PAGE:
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Intellectual Property Protection and Firm Innovation

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  • Liad Wagman

    ()
    (Illinois Institute of Technology)

  • Yoni Pruzansky

    ()
    (Illinois Institute of Technology)

Abstract

This paper studies the question of whether and how an employee innovator should commercialize an innovation, when doing so within the firm is less costly than pursuing an outside venture, but risks expropriation by the firm. We show that a weaker chance of expropriation, interpreted as the firm`s ability to protect internally developed intellectual property, can facilitate commercialization of innovations.

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File URL: http://www.accessecon.com/Pubs/EB/2011/Volume31/EB-11-V31-I4-P264.pdf
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Bibliographic Info

Article provided by AccessEcon in its journal Economics Bulletin.

Volume (Year): 31 (2011)
Issue (Month): 4 ()
Pages: 2922-2932

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Handle: RePEc:ebl:ecbull:eb-11-00570

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Related research

Keywords: Innovation; Intellectual Property Protection; Imperfect Enforcement;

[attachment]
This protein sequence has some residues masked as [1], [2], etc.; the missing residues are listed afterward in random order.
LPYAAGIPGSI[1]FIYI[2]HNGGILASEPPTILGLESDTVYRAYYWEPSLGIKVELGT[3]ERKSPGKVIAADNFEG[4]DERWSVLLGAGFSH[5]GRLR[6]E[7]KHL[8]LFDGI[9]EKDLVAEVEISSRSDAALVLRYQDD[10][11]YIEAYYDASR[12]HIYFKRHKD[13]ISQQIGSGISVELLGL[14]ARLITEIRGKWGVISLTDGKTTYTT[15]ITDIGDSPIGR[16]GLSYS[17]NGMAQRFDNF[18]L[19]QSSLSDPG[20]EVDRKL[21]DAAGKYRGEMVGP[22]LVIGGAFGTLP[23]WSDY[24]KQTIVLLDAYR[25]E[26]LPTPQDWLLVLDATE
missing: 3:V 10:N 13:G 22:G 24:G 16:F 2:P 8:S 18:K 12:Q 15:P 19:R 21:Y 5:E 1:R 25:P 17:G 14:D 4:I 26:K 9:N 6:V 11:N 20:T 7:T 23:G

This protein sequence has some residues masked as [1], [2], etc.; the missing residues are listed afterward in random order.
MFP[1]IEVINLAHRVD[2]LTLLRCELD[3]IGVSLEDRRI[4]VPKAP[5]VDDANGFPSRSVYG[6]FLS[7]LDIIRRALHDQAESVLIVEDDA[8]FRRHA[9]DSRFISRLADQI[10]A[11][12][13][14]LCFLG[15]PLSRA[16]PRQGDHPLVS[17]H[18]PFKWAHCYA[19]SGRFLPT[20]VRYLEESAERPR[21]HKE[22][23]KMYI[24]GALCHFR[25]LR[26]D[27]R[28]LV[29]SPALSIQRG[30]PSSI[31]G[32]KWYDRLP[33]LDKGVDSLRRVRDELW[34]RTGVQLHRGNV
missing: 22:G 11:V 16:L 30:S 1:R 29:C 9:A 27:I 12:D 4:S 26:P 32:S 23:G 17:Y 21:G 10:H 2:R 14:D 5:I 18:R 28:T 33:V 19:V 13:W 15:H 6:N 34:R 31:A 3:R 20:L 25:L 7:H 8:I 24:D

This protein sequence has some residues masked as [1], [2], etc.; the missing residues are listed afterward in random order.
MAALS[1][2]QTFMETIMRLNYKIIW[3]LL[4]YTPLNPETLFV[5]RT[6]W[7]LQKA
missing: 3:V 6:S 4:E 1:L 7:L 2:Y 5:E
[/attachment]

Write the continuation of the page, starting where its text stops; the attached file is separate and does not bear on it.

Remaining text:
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  1. Sakakibara, Mariko & Branstetter, Lee, 2001. "Do Stronger Patents Induce More Innovation? Evidence from the 1988 Japanese Patent Law Reforms," RAND Journal of Economics, The RAND Corporation, vol. 32(1), pages 77-100, Spring.
  2. Anton, James J & Yao, Dennis A, 1995. "Start-ups, Spin-offs, and Internal Projects," Journal of Law, Economics and Organization, Oxford University Press, Oxford University Press, vol. 11(2), pages 362-78, October.
  3. Gil Avnimelech & Morris Teubal, 2004. "Venture capital start-up co-evolution and the emergence & development of Israel's new high tech cluster," Economics of Innovation and New Technology, Taylor & Francis Journals, vol. 13(1), pages 33-60.
  4. Hall, Bronwyn H & Ziedonis, Rosemarie Ham, 2001. "The Patent Paradox Revisited: An Empirical Study of Patenting in the U.S. Semiconductor Industry, 1979-1995," RAND Journal of Economics, The RAND Corporation, vol. 32(1), pages 101-28, Spring.
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